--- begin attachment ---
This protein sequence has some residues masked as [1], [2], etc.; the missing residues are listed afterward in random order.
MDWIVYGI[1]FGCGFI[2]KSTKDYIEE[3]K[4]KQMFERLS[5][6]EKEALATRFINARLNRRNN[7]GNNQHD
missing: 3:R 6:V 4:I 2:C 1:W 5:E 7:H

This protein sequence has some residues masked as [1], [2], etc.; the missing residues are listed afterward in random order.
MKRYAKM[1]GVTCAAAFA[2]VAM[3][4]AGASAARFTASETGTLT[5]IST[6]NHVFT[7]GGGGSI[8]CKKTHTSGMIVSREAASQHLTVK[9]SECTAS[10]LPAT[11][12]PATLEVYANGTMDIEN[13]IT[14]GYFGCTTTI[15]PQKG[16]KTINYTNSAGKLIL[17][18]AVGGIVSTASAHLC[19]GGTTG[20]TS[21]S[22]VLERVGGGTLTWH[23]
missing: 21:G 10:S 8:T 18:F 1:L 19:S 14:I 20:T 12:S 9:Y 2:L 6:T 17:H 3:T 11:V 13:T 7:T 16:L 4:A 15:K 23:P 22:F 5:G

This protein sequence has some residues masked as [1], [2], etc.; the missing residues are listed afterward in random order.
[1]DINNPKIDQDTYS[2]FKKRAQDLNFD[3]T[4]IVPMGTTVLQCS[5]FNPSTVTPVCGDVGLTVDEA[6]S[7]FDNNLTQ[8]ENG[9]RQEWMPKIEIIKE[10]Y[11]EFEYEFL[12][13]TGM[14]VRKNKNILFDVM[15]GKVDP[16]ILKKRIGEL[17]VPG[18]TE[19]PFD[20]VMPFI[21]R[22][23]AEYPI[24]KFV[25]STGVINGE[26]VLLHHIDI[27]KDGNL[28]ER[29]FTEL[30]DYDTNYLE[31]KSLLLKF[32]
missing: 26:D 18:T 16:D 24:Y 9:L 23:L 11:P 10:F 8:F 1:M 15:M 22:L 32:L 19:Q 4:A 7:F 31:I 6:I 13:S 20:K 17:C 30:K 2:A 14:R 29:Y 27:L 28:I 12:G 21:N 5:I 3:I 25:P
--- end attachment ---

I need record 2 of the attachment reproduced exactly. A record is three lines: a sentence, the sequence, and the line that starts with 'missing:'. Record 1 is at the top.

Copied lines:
This protein sequence has some residues masked as [1], [2], etc.; the missing residues are listed afterward in random order.
MKRYAKM[1]GVTCAAAFA[2]VAM[3][4]AGASAARFTASETGTLT[5]IST[6]NHVFT[7]GGGGSI[8]CKKTHTSGMIVSREAASQHLTVK[9]SECTAS[10]LPAT[11][12]PATLEVYANGTMDIEN[13]IT[14]GYFGCTTTI[15]PQKG[16]KTINYTNSAGKLIL[17][18]AVGGIVSTASAHLC[19]GGTTG[20]TS[21]S[22]VLERVGGGTLTWH[23]
missing: 21:G 10:S 8:T 18:F 1:L 19:S 14:I 20:T 12:S 9:Y 2:L 6:T 17:H 3:T 11:V 13:T 7:T 16:L 4:A 15:K 23:P 22:F 5:G